Best Practices, Workloads and Use Cases
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This course from Kevin McGragh, VP of Architecture at, explains how to leverage excess cloud capacity from providers such as AWS, Microsoft Azure, and Google Cloud Platform to optimize the costs of cloud computing using spot instances. 

Intended Audience

Everyone working with Cloud compute workloads, from start-ups to large corporations.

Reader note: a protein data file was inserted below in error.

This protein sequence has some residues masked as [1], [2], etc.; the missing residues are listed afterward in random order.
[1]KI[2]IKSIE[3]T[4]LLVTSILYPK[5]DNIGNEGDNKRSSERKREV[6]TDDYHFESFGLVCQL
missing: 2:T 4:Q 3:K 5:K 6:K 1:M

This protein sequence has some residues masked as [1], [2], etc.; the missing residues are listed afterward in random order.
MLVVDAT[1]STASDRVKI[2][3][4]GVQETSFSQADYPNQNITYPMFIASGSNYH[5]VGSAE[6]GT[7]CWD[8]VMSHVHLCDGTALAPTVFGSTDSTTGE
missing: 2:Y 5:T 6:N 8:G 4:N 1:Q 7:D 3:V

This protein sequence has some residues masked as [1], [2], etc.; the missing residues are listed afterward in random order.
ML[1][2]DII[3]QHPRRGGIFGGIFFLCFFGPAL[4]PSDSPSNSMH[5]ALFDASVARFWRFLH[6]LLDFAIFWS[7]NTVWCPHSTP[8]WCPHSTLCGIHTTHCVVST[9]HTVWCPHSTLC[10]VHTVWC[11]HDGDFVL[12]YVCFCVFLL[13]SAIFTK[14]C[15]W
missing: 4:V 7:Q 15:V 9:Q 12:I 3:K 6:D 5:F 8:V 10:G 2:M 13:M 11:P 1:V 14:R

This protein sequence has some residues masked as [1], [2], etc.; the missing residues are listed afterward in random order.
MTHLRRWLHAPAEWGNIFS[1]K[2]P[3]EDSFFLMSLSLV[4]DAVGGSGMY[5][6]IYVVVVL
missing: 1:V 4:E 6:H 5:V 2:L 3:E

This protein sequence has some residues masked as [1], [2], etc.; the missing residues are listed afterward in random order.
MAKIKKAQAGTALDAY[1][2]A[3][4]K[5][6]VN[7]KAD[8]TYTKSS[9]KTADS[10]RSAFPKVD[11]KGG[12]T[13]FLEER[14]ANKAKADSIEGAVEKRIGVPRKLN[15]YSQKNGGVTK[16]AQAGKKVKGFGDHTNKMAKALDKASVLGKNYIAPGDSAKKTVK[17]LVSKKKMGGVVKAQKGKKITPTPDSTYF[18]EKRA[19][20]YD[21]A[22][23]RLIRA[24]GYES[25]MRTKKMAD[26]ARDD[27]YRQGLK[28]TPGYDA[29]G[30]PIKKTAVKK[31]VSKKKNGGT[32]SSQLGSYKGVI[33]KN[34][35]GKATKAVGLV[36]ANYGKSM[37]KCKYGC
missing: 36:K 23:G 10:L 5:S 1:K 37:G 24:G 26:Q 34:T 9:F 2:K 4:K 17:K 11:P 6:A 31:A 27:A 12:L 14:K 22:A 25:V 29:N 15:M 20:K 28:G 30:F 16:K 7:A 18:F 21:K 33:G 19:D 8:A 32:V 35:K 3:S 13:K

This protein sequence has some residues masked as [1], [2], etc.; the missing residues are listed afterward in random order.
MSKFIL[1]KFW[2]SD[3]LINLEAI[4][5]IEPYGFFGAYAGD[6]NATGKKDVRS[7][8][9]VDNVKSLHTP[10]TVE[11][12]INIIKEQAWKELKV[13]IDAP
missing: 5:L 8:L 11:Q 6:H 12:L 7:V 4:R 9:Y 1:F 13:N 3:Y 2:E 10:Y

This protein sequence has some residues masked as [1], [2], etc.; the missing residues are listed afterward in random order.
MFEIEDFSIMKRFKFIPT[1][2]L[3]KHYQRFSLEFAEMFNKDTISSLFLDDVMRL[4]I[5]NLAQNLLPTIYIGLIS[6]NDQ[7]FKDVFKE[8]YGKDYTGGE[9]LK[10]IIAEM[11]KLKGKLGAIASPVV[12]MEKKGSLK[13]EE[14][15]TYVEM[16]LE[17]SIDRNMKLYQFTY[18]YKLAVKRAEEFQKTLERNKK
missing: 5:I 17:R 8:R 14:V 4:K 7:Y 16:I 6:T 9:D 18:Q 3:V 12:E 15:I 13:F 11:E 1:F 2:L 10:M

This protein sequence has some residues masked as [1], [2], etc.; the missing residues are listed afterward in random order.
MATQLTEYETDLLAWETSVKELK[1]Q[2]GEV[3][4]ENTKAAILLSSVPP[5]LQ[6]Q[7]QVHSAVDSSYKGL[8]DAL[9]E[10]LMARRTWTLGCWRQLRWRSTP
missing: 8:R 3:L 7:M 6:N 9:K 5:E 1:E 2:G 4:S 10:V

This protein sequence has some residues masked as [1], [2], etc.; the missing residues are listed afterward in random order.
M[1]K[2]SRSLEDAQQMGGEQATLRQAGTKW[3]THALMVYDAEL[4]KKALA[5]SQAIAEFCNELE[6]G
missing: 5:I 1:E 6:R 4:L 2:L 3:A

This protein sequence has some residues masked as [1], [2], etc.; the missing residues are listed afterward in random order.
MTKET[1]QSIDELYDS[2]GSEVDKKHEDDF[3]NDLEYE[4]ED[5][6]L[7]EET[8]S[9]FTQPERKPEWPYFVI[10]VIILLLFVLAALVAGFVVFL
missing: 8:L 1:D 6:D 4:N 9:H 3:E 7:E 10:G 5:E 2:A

A basic understanding of cloud computing and cloud computing billing models. if you are new to cloud computing we recommend completing our What is Cloud Computing course first.

Learning Objectives

This course will enable you to:

  • Recognize and explain how to run and manage workloads on excess cloud capacity using Spot Instances. 
  • Recognize and explain the risks and benefits of the spot market.
  • Recognize and implement Spot Instances to reduce cloud compute costs.